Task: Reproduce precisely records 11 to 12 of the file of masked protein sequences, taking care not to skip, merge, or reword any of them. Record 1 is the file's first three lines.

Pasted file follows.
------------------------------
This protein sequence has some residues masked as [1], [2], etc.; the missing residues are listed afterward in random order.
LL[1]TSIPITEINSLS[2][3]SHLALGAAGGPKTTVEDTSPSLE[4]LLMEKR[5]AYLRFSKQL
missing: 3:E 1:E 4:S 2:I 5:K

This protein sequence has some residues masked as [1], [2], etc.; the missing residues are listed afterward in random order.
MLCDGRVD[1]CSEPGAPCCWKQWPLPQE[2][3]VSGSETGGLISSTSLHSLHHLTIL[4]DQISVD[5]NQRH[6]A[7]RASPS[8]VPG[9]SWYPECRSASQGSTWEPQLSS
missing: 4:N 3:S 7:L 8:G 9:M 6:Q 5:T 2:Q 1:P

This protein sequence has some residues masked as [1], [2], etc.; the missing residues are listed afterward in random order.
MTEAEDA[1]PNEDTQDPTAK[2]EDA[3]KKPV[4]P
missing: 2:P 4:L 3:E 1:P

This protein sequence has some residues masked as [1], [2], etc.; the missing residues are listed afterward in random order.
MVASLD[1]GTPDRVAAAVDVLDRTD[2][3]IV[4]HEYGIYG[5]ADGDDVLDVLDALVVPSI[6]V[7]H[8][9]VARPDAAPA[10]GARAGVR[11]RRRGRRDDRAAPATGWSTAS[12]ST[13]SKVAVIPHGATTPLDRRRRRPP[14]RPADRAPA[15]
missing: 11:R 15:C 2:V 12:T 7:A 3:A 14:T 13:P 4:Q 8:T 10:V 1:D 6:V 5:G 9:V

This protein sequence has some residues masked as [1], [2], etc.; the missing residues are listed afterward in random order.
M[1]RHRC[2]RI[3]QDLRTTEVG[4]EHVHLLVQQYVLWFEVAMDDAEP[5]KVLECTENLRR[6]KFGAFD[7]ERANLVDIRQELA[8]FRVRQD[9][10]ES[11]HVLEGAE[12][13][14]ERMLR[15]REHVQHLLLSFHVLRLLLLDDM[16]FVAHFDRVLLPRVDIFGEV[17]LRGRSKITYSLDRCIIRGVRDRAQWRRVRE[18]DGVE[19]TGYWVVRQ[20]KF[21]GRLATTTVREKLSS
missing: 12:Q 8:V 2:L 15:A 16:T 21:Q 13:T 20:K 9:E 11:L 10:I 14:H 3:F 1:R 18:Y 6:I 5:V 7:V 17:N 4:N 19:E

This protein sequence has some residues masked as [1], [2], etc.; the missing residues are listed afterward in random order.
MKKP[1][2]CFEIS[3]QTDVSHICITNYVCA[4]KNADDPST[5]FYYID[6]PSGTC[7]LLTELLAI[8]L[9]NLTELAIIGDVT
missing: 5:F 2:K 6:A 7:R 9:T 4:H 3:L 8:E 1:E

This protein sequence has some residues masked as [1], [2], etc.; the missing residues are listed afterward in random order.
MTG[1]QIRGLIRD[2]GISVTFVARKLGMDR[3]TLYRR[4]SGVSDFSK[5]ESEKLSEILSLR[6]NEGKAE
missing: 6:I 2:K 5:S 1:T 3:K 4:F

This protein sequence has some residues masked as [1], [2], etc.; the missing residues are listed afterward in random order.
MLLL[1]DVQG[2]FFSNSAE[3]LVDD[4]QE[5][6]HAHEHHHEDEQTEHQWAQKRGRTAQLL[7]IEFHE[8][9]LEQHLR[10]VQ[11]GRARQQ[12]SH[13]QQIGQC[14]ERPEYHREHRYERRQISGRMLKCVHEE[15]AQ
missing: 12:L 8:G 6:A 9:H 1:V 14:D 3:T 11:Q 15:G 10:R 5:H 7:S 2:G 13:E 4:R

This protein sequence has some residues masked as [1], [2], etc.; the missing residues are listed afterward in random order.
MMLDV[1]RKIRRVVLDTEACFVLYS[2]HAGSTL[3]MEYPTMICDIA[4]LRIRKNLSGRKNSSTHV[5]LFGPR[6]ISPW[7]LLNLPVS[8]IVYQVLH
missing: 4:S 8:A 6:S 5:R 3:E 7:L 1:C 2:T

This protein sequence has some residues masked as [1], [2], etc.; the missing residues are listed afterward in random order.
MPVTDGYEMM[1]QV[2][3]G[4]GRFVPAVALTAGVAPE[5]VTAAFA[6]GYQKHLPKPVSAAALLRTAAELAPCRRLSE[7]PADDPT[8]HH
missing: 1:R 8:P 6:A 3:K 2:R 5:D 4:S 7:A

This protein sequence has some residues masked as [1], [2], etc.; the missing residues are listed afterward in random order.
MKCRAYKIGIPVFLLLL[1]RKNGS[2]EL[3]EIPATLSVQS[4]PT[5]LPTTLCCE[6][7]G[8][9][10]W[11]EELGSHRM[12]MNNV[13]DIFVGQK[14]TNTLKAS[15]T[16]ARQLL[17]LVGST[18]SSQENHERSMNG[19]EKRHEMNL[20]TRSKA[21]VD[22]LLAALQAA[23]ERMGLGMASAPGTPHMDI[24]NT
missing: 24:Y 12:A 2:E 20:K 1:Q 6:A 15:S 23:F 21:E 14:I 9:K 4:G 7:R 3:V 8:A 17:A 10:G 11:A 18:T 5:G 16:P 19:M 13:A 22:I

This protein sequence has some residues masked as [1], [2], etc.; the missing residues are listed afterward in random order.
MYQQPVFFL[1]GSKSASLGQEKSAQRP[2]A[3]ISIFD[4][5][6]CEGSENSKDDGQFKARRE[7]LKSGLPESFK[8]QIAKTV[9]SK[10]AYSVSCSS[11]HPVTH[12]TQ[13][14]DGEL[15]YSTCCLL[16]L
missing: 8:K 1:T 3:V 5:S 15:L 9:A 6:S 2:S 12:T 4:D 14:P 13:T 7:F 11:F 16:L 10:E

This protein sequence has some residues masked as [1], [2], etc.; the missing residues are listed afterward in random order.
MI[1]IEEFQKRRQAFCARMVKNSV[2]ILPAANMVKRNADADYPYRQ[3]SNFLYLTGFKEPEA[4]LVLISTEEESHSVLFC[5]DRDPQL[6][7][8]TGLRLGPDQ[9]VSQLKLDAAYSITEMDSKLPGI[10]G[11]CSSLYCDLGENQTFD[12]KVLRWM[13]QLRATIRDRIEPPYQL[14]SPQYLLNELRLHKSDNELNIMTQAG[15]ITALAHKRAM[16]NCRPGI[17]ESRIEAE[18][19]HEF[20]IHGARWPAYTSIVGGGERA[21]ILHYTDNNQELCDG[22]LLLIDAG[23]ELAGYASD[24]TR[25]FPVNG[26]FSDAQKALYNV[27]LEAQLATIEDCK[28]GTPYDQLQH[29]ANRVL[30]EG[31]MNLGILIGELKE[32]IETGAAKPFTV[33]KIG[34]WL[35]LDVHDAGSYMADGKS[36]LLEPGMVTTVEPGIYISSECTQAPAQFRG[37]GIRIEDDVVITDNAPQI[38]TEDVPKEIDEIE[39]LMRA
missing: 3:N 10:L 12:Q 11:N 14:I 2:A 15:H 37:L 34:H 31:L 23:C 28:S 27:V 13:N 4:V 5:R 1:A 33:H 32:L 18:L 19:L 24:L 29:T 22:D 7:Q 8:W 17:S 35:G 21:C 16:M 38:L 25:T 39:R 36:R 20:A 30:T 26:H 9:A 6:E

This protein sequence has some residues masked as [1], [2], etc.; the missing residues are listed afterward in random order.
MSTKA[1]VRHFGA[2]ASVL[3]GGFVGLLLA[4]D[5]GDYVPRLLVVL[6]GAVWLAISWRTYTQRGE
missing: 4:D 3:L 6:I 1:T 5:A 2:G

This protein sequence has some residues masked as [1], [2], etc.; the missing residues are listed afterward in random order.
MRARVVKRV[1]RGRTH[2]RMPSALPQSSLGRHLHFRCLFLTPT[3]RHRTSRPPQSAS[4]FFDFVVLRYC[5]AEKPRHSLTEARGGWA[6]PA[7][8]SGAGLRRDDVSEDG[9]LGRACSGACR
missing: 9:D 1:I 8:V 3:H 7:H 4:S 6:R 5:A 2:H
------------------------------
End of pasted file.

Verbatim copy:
This protein sequence has some residues masked as [1], [2], etc.; the missing residues are listed afterward in random order.
MKCRAYKIGIPVFLLLL[1]RKNGS[2]EL[3]EIPATLSVQS[4]PT[5]LPTTLCCE[6][7]G[8][9][10]W[11]EELGSHRM[12]MNNV[13]DIFVGQK[14]TNTLKAS[15]T[16]ARQLL[17]LVGST[18]SSQENHERSMNG[19]EKRHEMNL[20]TRSKA[21]VD[22]LLAALQAA[23]ERMGLGMASAPGTPHMDI[24]NT
missing: 24:Y 12:A 2:E 20:K 1:Q 6:A 15:S 23:F 21:E 14:I 9:K 4:G 7:R 3:V 8:A 17:A 10:G 11:A 18:T 5:G 16:P 19:M 13:A 22:I

This protein sequence has some residues masked as [1], [2], etc.; the missing residues are listed afterward in random order.
MYQQPVFFL[1]GSKSASLGQEKSAQRP[2]A[3]ISIFD[4][5][6]CEGSENSKDDGQFKARRE[7]LKSGLPESFK[8]QIAKTV[9]SK[10]AYSVSCSS[11]HPVTH[12]TQ[13][14]DGEL[15]YSTCCLL[16]L
missing: 8:K 1:T 3:V 5:S 15:L 9:A 6:S 2:S 12:T 4:D 14:P 13:T 7:F 11:F 16:L 10:E